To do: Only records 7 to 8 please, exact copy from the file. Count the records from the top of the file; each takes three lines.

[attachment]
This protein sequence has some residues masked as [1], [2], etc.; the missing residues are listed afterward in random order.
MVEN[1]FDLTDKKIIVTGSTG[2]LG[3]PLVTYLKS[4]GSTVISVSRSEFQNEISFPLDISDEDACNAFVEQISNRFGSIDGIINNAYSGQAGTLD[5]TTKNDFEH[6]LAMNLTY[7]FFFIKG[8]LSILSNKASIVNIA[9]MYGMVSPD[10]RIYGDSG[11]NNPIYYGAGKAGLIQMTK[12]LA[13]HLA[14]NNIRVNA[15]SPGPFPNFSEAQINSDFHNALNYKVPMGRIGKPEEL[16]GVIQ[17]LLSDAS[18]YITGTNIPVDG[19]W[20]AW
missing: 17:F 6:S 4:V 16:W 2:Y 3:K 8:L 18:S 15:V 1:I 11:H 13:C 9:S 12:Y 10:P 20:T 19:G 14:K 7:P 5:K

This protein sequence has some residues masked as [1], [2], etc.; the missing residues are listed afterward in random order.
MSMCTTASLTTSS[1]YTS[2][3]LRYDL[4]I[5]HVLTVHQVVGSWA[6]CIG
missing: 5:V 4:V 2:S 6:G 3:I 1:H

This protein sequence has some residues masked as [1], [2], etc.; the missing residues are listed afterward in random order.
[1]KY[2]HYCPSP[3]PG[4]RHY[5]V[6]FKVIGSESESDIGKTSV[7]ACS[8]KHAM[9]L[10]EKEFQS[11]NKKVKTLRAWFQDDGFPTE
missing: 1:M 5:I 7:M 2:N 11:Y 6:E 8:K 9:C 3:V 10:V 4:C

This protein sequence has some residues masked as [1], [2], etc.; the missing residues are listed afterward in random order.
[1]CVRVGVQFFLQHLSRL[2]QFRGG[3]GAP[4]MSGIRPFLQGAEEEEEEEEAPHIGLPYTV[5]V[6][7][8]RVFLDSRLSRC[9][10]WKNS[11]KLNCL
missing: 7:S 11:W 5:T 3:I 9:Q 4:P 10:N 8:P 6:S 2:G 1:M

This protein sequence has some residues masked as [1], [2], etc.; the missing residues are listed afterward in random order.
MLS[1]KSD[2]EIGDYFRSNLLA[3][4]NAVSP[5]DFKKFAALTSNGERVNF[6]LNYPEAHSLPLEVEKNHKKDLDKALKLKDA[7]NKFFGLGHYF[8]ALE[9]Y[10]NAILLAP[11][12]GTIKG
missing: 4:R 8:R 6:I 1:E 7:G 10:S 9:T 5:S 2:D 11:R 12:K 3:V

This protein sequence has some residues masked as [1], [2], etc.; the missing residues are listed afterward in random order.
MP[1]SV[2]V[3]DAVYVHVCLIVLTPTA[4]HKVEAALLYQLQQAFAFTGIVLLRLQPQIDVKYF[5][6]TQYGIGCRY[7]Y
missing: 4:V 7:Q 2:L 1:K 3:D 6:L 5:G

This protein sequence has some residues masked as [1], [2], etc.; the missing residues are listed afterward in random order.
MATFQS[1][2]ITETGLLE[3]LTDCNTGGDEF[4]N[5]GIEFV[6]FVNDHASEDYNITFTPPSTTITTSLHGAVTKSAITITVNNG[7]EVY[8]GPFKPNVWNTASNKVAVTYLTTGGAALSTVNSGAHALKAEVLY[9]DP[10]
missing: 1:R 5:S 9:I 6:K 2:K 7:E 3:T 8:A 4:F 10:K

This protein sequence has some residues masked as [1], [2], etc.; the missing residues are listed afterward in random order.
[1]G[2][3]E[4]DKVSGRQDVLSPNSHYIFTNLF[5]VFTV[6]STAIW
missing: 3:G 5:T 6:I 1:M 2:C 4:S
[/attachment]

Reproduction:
This protein sequence has some residues masked as [1], [2], etc.; the missing residues are listed afterward in random order.
MATFQS[1][2]ITETGLLE[3]LTDCNTGGDEF[4]N[5]GIEFV[6]FVNDHASEDYNITFTPPSTTITTSLHGAVTKSAITITVNNG[7]EVY[8]GPFKPNVWNTASNKVAVTYLTTGGAALSTVNSGAHALKAEVLY[9]DP[10]
missing: 1:R 5:S 9:I 6:K 2:K 7:E 3:T 8:A 4:F 10:K

This protein sequence has some residues masked as [1], [2], etc.; the missing residues are listed afterward in random order.
[1]G[2][3]E[4]DKVSGRQDVLSPNSHYIFTNLF[5]VFTV[6]STAIW
missing: 3:G 5:T 6:I 1:M 2:C 4:S